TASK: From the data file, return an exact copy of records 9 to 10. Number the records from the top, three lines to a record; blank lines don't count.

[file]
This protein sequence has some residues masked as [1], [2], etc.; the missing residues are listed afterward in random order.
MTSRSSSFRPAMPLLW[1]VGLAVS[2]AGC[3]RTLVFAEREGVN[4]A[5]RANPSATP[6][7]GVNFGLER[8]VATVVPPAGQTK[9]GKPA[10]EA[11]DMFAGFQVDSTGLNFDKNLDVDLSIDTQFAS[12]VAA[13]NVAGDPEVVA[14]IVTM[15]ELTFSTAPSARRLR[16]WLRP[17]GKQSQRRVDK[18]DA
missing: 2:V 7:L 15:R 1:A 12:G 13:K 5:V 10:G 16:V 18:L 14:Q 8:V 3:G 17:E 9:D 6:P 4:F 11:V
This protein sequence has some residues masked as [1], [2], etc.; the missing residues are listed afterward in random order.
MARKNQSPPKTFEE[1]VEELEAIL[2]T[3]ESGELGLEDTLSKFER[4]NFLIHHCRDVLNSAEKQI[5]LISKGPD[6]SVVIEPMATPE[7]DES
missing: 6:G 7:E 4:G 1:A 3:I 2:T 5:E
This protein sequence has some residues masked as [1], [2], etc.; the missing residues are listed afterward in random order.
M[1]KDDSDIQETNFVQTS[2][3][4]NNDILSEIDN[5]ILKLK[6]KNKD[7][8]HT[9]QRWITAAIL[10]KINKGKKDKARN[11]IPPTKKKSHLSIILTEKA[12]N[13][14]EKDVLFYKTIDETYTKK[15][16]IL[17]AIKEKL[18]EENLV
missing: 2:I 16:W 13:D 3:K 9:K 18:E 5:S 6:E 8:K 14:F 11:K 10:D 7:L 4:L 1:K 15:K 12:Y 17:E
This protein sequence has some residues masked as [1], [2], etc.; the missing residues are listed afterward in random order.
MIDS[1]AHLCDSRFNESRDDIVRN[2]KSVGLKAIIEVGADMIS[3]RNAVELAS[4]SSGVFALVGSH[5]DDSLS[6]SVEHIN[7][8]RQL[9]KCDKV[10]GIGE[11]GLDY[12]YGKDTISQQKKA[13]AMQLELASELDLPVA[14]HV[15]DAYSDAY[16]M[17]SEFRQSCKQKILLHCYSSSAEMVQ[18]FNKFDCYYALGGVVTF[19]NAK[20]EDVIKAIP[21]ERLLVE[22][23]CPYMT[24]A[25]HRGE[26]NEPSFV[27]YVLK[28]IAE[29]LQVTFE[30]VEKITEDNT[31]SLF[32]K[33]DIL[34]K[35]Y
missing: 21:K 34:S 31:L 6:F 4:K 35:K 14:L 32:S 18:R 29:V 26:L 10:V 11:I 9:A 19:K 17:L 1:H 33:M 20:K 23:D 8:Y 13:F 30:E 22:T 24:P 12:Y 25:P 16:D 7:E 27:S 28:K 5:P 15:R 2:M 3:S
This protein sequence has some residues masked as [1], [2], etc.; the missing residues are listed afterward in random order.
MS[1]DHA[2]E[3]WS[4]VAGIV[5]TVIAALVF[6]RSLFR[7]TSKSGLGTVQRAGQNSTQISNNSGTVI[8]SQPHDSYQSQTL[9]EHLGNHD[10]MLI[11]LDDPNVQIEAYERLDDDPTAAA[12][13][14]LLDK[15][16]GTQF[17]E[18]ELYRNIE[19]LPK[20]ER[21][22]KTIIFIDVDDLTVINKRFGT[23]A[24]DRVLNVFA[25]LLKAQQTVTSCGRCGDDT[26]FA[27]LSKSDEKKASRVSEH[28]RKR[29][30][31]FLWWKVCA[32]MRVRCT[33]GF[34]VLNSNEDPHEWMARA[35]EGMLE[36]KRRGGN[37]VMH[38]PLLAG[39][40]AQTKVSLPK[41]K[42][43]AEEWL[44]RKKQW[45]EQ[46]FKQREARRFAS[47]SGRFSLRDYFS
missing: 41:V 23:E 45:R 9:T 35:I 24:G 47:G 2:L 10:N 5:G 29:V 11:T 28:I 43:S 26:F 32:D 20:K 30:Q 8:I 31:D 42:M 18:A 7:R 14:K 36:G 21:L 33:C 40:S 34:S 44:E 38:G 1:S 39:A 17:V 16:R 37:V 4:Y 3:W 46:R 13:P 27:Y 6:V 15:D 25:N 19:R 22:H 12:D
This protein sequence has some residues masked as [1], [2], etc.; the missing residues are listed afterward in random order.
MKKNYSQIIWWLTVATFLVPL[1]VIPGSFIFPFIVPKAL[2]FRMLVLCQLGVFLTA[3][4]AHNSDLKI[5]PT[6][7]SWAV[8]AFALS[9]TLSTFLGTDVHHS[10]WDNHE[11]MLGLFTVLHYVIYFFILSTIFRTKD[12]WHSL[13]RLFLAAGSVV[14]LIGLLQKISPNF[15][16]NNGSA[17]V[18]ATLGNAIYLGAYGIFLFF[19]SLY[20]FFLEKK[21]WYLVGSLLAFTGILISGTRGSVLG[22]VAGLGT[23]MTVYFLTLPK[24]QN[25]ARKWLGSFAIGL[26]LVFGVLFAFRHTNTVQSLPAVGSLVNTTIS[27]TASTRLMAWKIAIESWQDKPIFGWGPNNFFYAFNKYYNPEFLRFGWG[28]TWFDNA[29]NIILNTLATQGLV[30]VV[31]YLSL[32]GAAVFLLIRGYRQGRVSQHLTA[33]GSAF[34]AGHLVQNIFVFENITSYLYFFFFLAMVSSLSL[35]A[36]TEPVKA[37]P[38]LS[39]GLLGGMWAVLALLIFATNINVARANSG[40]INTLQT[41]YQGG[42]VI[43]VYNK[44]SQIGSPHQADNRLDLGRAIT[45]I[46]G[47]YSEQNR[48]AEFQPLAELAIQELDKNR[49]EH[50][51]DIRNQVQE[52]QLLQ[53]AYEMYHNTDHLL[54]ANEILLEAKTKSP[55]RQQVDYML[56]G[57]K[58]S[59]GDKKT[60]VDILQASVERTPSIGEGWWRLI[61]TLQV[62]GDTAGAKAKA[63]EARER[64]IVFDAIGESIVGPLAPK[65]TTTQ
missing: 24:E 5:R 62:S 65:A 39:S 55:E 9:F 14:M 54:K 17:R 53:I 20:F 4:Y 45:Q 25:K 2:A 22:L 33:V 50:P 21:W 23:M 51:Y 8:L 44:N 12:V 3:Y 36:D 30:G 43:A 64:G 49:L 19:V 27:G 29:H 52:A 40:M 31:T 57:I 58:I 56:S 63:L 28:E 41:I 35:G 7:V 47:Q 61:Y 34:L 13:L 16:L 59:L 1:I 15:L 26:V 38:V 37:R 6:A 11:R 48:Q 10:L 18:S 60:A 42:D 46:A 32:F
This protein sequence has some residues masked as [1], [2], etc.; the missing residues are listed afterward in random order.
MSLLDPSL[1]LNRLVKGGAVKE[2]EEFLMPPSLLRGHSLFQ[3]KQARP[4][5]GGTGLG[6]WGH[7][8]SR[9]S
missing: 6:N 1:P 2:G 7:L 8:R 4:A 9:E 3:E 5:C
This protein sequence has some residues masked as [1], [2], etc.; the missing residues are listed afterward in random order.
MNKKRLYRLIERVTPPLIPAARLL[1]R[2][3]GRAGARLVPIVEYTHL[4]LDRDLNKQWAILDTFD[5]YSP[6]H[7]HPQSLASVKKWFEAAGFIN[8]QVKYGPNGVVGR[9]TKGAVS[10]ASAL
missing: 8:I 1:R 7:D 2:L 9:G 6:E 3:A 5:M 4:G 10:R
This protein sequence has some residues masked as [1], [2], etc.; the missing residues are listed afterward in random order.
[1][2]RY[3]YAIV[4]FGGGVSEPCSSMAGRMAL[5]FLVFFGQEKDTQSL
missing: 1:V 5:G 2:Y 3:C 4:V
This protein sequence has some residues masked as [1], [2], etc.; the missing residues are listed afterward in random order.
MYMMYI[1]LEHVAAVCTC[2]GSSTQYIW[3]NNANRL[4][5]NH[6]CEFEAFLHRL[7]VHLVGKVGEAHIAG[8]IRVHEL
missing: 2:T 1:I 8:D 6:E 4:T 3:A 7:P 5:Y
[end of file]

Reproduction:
This protein sequence has some residues masked as [1], [2], etc.; the missing residues are listed afterward in random order.
[1][2]RY[3]YAIV[4]FGGGVSEPCSSMAGRMAL[5]FLVFFGQEKDTQSL
missing: 1:V 5:G 2:Y 3:C 4:V
This protein sequence has some residues masked as [1], [2], etc.; the missing residues are listed afterward in random order.
MYMMYI[1]LEHVAAVCTC[2]GSSTQYIW[3]NNANRL[4][5]NH[6]CEFEAFLHRL[7]VHLVGKVGEAHIAG[8]IRVHEL
missing: 2:T 1:I 8:D 6:E 4:T 3:A 7:P 5:Y